Home > Uncategorized > Reorganizing the Blog Pt 2

Reorganizing the Blog Pt 2

Originally Written September 19th 2009

As I sat yesterday in my ECE 205 class, I glanced periodically from my laptop screen (which, of course, was being used for some fantastic note taking) to see what was being shown on the big screen. I saw this:

“I complete 49% of the reading assigned to me” – “Only 26% are relevant to my life”. Compare that to a 4 class semester. Out of all your classes, 2 of them are just interesting enough for you to be willing to put any effort in to them and only one of those two classes will actually benefit you. Personally this is a sigh of relief to me. I have felt I’ve been mocking the education system I wish to be apart of merely by being apart of these statistics. As (mostly) mature individuals, we can usually figure out what is important to learn and what can be cast aside. Obviously, change is needed if the majority of students feel that more than half of their supposedly highly valued education can be disregarded and seen as “unimportant”. If this change does not occur, I believe it is future generations that are at risk. The ever changing climate and culture of elementary and secondary schools seems to be a direct contrast to the rather stagnant culture of university. There was a day where from Grade 1 on, you might spend your entire day in your desk, listening to a lecture or speech. When you grow up to this somewhat bland teaching system, university is not much of shock. Now that teaching has become more student centred, how will these students cope when the only personal affiliation with their professor might be a weekly 1-hour meeting on the problems of their essay. The stats in the video are only going to get worse as universities continue to keep the “19th century environment” that dominate the majority of our classes.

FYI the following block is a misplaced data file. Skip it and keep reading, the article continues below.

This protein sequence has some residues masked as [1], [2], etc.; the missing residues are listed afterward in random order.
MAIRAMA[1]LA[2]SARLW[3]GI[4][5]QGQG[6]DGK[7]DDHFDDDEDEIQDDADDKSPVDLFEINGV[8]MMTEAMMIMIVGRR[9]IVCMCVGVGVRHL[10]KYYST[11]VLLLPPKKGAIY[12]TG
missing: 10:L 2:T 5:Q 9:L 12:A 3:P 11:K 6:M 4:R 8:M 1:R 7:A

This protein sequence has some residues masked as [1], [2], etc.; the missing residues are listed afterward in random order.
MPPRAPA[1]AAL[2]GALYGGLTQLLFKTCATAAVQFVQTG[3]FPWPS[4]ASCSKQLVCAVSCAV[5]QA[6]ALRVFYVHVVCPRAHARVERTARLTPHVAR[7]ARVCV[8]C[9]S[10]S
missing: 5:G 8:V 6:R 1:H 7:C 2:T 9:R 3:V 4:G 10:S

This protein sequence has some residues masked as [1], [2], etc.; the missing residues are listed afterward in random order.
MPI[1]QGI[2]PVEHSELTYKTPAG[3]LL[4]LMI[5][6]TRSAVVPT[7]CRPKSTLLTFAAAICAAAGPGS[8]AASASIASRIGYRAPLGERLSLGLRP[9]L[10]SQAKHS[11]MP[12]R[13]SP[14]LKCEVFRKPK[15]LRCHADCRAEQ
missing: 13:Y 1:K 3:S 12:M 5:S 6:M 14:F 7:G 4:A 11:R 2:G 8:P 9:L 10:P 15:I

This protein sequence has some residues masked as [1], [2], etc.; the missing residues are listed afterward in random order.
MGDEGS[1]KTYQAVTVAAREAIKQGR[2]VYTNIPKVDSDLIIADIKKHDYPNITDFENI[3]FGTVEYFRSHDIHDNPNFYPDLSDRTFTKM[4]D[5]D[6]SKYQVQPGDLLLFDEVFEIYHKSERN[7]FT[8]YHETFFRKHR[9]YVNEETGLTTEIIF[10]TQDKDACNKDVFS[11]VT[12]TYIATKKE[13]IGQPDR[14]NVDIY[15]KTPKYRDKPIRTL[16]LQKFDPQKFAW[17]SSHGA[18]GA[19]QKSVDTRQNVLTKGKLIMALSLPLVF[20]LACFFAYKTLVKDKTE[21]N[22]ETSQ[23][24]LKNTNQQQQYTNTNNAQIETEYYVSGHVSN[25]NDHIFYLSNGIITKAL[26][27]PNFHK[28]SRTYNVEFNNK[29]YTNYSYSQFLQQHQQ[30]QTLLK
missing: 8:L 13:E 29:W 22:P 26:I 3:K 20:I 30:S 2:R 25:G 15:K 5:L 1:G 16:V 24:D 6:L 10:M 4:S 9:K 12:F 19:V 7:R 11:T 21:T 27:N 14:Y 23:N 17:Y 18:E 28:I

“I buy $100 textbooks that I never open”. This does not surprise me at all. My textbooks this year cost me $560. $60 of that was spent on textbooks totally unrelated to any of my classes this semester. I’m sure it’s no surprise which books have had the most value so far. I’ve already read one extra textbook (“The First Days of School” by Harry and Rosemary Wong which I strongly encourage ALL teachers to pick up) while 3 of my books are still in the bag I brought them home in. Some may even stay there for the whole semester. Why? Because I know my professors are just going summarize the important parts of the reading and tell me (explicitly or not) what parts I may be tested on. Did I learn anything? A lot actually. I learned how to “read” my professor better, I learned how to pass the class, and I learned whatever information happened to be on my laptop whether it was related to the class or not. I write this not to mock or criticize my professors or the university in general but only to inform how easy it is for a student to become a statistic like the ones in this video. Change is needed in university just as much as it is in primary school.

As far as my teaching goes. My university experience as a student will definitely impact my own methods. However I regrettably feel that the lesson is “What not to do”. I find it amusing how many education professors will preach the values of student centred learning while the university continues to create classes of around 100 students. Why is student centred learning limited to the K-12 program? Every student of any age reading this should remember to ask themselves the most important question. “What exactly did I learn today?” Learning about math, English, and science is nice. Learning about life is better.

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